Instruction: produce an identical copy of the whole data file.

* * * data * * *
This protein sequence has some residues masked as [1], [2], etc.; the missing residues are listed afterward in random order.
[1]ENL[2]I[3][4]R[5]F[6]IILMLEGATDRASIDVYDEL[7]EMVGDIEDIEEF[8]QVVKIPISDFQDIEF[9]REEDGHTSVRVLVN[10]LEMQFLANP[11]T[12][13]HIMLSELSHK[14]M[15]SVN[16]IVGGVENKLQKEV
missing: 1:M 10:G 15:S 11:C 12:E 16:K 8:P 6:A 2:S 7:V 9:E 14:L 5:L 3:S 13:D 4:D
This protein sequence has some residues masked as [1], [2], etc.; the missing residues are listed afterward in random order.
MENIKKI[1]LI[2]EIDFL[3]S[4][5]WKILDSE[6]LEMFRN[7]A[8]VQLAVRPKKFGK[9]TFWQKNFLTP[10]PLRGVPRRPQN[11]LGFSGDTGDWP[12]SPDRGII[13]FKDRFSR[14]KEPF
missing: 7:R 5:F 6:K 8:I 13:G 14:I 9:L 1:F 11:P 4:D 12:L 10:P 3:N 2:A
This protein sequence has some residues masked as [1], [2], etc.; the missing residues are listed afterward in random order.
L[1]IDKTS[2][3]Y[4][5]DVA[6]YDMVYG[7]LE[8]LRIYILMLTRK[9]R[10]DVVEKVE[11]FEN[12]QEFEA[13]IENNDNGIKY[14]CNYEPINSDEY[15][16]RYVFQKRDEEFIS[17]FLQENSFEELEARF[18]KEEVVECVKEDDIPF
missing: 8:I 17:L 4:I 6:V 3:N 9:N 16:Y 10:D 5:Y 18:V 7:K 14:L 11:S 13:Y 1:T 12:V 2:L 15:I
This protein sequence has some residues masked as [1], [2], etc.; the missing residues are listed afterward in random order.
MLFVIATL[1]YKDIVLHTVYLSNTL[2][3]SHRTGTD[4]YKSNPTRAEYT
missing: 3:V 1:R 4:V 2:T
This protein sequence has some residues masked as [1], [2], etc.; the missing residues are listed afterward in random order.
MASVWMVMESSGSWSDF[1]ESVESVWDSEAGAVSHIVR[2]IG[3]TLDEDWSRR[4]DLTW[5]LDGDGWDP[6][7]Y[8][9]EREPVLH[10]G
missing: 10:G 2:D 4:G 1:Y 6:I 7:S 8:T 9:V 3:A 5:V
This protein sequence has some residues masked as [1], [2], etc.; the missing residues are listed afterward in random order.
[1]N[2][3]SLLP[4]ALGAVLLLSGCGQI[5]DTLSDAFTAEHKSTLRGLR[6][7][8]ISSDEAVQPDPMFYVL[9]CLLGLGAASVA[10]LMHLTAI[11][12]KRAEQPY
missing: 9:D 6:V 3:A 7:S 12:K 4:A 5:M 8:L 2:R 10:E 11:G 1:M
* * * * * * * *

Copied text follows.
This protein sequence has some residues masked as [1], [2], etc.; the missing residues are listed afterward in random order.
[1]ENL[2]I[3][4]R[5]F[6]IILMLEGATDRASIDVYDEL[7]EMVGDIEDIEEF[8]QVVKIPISDFQDIEF[9]REEDGHTSVRVLVN[10]LEMQFLANP[11]T[12][13]HIMLSELSHK[14]M[15]SVN[16]IVGGVENKLQKEV
missing: 1:M 10:G 15:S 11:C 12:E 16:K 8:P 6:A 2:S 7:V 9:E 14:L 5:L 3:S 13:D 4:D
This protein sequence has some residues masked as [1], [2], etc.; the missing residues are listed afterward in random order.
MENIKKI[1]LI[2]EIDFL[3]S[4][5]WKILDSE[6]LEMFRN[7]A[8]VQLAVRPKKFGK[9]TFWQKNFLTP[10]PLRGVPRRPQN[11]LGFSGDTGDWP[12]SPDRGII[13]FKDRFSR[14]KEPF
missing: 7:R 5:F 6:K 8:I 13:G 14:I 9:L 1:F 11:P 4:D 12:L 10:P 3:N 2:A
This protein sequence has some residues masked as [1], [2], etc.; the missing residues are listed afterward in random order.
L[1]IDKTS[2][3]Y[4][5]DVA[6]YDMVYG[7]LE[8]LRIYILMLTRK[9]R[10]DVVEKVE[11]FEN[12]QEFEA[13]IENNDNGIKY[14]CNYEPINSDEY[15][16]RYVFQKRDEEFIS[17]FLQENSFEELEARF[18]KEEVVECVKEDDIPF
missing: 8:I 17:L 4:I 6:V 3:N 9:N 16:Y 10:D 5:Y 18:V 7:K 14:L 11:S 13:Y 1:T 12:V 2:L 15:I
This protein sequence has some residues masked as [1], [2], etc.; the missing residues are listed afterward in random order.
MLFVIATL[1]YKDIVLHTVYLSNTL[2][3]SHRTGTD[4]YKSNPTRAEYT
missing: 3:V 1:R 4:V 2:T
This protein sequence has some residues masked as [1], [2], etc.; the missing residues are listed afterward in random order.
MASVWMVMESSGSWSDF[1]ESVESVWDSEAGAVSHIVR[2]IG[3]TLDEDWSRR[4]DLTW[5]LDGDGWDP[6][7]Y[8][9]EREPVLH[10]G
missing: 10:G 2:D 4:G 1:Y 6:I 7:S 8:T 9:V 3:A 5:V
This protein sequence has some residues masked as [1], [2], etc.; the missing residues are listed afterward in random order.
[1]N[2][3]SLLP[4]ALGAVLLLSGCGQI[5]DTLSDAFTAEHKSTLRGLR[6][7][8]ISSDEAVQPDPMFYVL[9]CLLGLGAASVA[10]LMHLTAI[11][12]KRAEQPY
missing: 9:D 6:V 3:A 7:S 12:K 4:A 5:M 8:L 2:R 10:E 11:G 1:M